For Every-Day Carry, a Concealable Revolver Serves its Purpose

posted on August 13, 2018

This is the second of five articles about how to pick the right handgun to carry for defensive purposes. Deciding what to carry is a personal decision, but one thing you should consider is the type of situation you’ll be in. Frank Jardim chooses from one of four guns when he arms himself, explaining the advantages of each in given circumstances. You can read his introduction here.

Smith & Wesson .38 Spl. Model 649 Snubnose Revolver

Primary Use: Everyday protection for me in city and town.

Holster: Never in a holster. It has a steel spring belt clip on the side for inside the waistband carry but I usually have it in my right front pants pocket behind a tri-fold brochure for some attraction I got at the highway rest stop. The gun won't print through the brochure and it's easier to get hold of and draw. If I sense trouble I can’t walk away from, I can inconspicuously grip the pistol in pocket and be ready. Pocket carry requires what I call “car key discipline.” I’ve gotten in the habit of never having anything other than a gun in the right hand pocket which means everything else goes somewhere else. Bottom line is I don’t want to reach for my gun and pull out my keys, or vice-versa.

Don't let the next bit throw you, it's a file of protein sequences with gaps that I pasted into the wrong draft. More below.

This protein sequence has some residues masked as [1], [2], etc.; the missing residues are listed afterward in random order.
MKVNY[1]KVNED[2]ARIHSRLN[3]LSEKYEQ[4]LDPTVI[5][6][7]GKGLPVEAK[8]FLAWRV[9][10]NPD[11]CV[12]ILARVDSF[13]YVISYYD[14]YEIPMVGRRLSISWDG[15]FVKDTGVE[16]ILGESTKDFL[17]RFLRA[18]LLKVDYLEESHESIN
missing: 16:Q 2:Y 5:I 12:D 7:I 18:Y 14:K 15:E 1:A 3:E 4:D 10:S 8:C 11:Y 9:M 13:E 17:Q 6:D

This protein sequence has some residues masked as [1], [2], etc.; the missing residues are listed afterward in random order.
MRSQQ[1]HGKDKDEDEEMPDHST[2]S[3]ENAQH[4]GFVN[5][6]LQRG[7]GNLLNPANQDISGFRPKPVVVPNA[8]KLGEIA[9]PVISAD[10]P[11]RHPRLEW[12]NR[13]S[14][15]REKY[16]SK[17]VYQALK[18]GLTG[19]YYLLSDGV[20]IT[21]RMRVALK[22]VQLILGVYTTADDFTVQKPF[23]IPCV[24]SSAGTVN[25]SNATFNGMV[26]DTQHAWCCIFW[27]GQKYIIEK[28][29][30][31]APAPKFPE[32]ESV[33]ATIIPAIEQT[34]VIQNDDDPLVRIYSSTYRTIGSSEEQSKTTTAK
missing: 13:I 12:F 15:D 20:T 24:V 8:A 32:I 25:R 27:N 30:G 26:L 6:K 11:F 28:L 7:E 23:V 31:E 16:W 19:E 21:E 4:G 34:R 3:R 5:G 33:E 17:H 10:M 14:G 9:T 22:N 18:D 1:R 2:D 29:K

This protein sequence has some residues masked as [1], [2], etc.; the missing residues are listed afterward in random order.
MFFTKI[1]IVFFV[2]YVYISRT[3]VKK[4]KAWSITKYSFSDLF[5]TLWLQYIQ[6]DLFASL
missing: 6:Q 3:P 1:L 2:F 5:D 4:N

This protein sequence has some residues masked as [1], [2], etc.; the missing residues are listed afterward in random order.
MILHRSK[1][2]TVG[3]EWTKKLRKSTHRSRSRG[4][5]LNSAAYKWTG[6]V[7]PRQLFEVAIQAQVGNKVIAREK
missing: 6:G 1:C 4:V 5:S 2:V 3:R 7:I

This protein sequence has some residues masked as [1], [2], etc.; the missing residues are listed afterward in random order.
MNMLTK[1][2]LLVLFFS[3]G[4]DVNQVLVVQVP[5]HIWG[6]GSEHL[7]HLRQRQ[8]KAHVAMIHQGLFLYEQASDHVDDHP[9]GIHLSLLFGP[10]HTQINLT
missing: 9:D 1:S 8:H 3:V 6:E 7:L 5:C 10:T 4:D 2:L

Ammunition: .38 Spl. +P 135 gr. Speer Gold Dot JHP.  Maximized for snubnoses.  Sometimes an extra five rounds carried in a Safariland speedloader.  This is the most compact and foolproof speedloader I’ve ever found. The release button is automatically activated when you press it into the cylinder so there’s no extra twisting or fiddling with it.

Pros/Cons: Absolutely reliable, highly concealable gun in a potent caliber. The hammer shroud allows snag free draw and firing from inside a pocket. Double action trigger pull is excellent and the exposed tip of the hammer spur permits precise single action shots. The S&W J frame is very compact firepower, the trade-off is that it only has a five shot cylinder. The stainless steel improves its resistance to rusting from sweat in the summer. The Airweight aluminum version would be lighter to carry, but the steel model is easier to control in rapid fire because it absorbs more recoil. If I change anything about this gun, it will be to replace the current rubber grips with a Crimson Trace laser grip with the soft rubber over-mold of the same size.

Check tomorrow for Part 3.


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